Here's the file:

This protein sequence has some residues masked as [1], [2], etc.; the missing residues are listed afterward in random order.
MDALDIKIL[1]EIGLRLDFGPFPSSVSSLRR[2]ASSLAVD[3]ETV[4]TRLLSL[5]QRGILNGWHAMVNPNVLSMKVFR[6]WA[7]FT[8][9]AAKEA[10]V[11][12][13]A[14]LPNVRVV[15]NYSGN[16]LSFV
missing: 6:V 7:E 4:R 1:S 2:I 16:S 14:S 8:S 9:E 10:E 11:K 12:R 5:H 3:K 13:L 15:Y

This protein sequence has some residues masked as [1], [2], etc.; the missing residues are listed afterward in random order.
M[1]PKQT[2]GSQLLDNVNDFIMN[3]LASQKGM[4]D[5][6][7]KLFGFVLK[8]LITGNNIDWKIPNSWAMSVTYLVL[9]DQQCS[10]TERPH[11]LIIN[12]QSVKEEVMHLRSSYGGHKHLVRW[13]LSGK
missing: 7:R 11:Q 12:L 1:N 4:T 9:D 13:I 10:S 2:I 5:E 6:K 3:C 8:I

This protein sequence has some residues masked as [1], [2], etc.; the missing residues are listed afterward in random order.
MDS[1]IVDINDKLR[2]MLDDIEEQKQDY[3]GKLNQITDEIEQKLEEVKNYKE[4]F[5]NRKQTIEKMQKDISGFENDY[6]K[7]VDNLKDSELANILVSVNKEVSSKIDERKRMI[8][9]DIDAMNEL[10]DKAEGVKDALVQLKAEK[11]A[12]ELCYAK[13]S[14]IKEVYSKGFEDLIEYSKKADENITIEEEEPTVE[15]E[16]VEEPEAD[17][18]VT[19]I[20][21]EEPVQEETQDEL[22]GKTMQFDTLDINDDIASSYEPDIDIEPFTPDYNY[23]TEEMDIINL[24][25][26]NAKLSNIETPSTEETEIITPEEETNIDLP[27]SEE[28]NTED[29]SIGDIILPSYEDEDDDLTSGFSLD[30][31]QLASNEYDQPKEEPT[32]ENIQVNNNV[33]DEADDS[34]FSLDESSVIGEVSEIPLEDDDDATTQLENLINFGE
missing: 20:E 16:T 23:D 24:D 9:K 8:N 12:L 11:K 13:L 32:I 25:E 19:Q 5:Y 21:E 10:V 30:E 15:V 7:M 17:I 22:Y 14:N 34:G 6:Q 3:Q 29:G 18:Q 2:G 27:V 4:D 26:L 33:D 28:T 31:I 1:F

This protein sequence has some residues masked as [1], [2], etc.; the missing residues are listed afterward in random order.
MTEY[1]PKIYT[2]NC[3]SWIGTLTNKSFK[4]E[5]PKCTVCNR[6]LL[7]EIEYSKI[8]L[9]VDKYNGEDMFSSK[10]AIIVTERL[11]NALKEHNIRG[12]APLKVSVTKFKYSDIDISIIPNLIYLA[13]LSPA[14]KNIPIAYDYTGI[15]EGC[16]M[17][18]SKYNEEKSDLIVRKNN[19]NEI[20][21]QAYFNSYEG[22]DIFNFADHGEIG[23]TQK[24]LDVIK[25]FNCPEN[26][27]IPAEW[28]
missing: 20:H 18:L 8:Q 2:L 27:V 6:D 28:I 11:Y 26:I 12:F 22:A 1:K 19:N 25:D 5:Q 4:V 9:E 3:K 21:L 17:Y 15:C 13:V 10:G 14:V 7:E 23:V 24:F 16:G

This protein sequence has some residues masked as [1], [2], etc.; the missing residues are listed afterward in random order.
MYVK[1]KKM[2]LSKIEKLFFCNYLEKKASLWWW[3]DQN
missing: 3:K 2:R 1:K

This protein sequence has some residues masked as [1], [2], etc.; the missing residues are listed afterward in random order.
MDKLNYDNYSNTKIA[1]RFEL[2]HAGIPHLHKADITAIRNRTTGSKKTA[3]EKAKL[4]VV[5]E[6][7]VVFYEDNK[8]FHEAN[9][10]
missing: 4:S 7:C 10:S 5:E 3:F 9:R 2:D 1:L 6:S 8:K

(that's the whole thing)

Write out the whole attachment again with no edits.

This protein sequence has some residues masked as [1], [2], etc.; the missing residues are listed afterward in random order.
MDALDIKIL[1]EIGLRLDFGPFPSSVSSLRR[2]ASSLAVD[3]ETV[4]TRLLSL[5]QRGILNGWHAMVNPNVLSMKVFR[6]WA[7]FT[8][9]AAKEA[10]V[11][12][13]A[14]LPNVRVV[15]NYSGN[16]LSFV
missing: 6:V 7:E 4:R 1:S 2:I 16:S 14:S 8:S 9:E 10:E 11:K 12:R 5:H 3:K 13:L 15:Y

This protein sequence has some residues masked as [1], [2], etc.; the missing residues are listed afterward in random order.
M[1]PKQT[2]GSQLLDNVNDFIMN[3]LASQKGM[4]D[5][6][7]KLFGFVLK[8]LITGNNIDWKIPNSWAMSVTYLVL[9]DQQCS[10]TERPH[11]LIIN[12]QSVKEEVMHLRSSYGGHKHLVRW[13]LSGK
missing: 7:R 11:Q 12:L 1:N 4:T 9:D 13:I 10:S 2:I 5:E 6:K 3:C 8:I

This protein sequence has some residues masked as [1], [2], etc.; the missing residues are listed afterward in random order.
MDS[1]IVDINDKLR[2]MLDDIEEQKQDY[3]GKLNQITDEIEQKLEEVKNYKE[4]F[5]NRKQTIEKMQKDISGFENDY[6]K[7]VDNLKDSELANILVSVNKEVSSKIDERKRMI[8][9]DIDAMNEL[10]DKAEGVKDALVQLKAEK[11]A[12]ELCYAK[13]S[14]IKEVYSKGFEDLIEYSKKADENITIEEEEPTVE[15]E[16]VEEPEAD[17][18]VT[19]I[20][21]EEPVQEETQDEL[22]GKTMQFDTLDINDDIASSYEPDIDIEPFTPDYNY[23]TEEMDIINL[24][25][26]NAKLSNIETPSTEETEIITPEEETNIDLP[27]SEE[28]NTED[29]SIGDIILPSYEDEDDDLTSGFSLD[30][31]QLASNEYDQPKEEPT[32]ENIQVNNNV[33]DEADDS[34]FSLDESSVIGEVSEIPLEDDDDATTQLENLINFGE
missing: 20:E 16:T 23:D 24:D 9:K 8:N 12:L 11:K 13:L 32:I 25:E 19:Q 5:Y 21:E 10:V 30:E 15:V 7:M 17:I 22:Y 14:N 34:G 6:Q 3:Q 29:G 18:Q 2:G 27:V 4:D 26:L 33:D 28:T 31:I 1:F

This protein sequence has some residues masked as [1], [2], etc.; the missing residues are listed afterward in random order.
MTEY[1]PKIYT[2]NC[3]SWIGTLTNKSFK[4]E[5]PKCTVCNR[6]LL[7]EIEYSKI[8]L[9]VDKYNGEDMFSSK[10]AIIVTERL[11]NALKEHNIRG[12]APLKVSVTKFKYSDIDISIIPNLIYLA[13]LSPA[14]KNIPIAYDYTGI[15]EGC[16]M[17][18]SKYNEEKSDLIVRKNN[19]NEI[20][21]QAYFNSYEG[22]DIFNFADHGEIG[23]TQK[24]LDVIK[25]FNCPEN[26][27]IPAEW[28]
missing: 20:H 18:L 8:Q 2:L 27:V 6:D 28:I 11:Y 26:I 12:F 22:A 1:K 19:N 25:D 5:Q 4:V 9:E 3:K 21:L 17:Y 15:C 13:V 10:G 14:V 7:E 23:V 24:F 16:G

This protein sequence has some residues masked as [1], [2], etc.; the missing residues are listed afterward in random order.
MYVK[1]KKM[2]LSKIEKLFFCNYLEKKASLWWW[3]DQN
missing: 3:K 2:R 1:K

This protein sequence has some residues masked as [1], [2], etc.; the missing residues are listed afterward in random order.
MDKLNYDNYSNTKIA[1]RFEL[2]HAGIPHLHKADITAIRNRTTGSKKTA[3]EKAKL[4]VV[5]E[6][7]VVFYEDNK[8]FHEAN[9][10]
missing: 4:S 7:C 10:S 5:E 3:F 9:R 2:D 1:L 6:S 8:K